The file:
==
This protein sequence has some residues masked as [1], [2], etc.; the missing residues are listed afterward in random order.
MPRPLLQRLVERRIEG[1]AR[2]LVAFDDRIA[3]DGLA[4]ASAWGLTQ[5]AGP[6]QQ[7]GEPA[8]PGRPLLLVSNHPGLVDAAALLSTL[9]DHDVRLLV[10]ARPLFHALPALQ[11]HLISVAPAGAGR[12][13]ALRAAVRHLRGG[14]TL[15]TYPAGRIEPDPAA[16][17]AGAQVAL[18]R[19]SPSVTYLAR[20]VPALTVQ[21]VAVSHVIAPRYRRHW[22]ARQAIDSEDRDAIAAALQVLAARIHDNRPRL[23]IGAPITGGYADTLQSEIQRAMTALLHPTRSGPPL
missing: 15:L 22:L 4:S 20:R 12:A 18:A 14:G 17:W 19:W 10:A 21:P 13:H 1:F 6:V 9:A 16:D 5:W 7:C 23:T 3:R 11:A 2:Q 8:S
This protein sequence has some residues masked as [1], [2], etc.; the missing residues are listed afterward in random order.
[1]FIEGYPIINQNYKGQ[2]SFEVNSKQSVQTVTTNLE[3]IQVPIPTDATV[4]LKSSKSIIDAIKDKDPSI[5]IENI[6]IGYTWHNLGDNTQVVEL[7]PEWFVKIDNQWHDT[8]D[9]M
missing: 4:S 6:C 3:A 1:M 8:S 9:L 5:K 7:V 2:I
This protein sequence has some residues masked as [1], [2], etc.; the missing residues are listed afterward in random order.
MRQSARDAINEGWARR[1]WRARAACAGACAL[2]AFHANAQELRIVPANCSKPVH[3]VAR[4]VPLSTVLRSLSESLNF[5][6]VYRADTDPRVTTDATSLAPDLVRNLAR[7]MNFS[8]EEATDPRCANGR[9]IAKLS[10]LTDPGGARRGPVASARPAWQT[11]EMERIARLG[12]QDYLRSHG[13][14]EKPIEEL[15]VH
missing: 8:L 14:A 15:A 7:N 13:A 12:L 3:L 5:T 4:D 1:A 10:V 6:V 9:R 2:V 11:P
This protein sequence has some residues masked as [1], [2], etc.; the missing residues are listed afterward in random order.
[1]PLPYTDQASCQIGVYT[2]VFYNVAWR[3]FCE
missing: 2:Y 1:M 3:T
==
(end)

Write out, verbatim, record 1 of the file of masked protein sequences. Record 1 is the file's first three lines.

This protein sequence has some residues masked as [1], [2], etc.; the missing residues are listed afterward in random order.
MPRPLLQRLVERRIEG[1]AR[2]LVAFDDRIA[3]DGLA[4]ASAWGLTQ[5]AGP[6]QQ[7]GEPA[8]PGRPLLLVSNHPGLVDAAALLSTL[9]DHDVRLLV[10]ARPLFHALPALQ[11]HLISVAPAGAGR[12][13]ALRAAVRHLRGG[14]TL[15]TYPAGRIEPDPAA[16][17]AGAQVAL[18]R[19]SPSVTYLAR[20]VPALTVQ[21]VAVSHVIAPRYRRHW[22]ARQAIDSEDRDAIAAALQVLAARIHDNRPRL[23]IGAPITGGYADTLQSEIQRAMTALLHPTRSGPPL
missing: 15:L 22:L 4:S 20:R 12:A 18:A 14:G 17:W 19:W 10:A 21:P 13:H 1:F 6:V 9:A 16:D 5:W 7:C 23:T 3:R 11:A 2:Q 8:S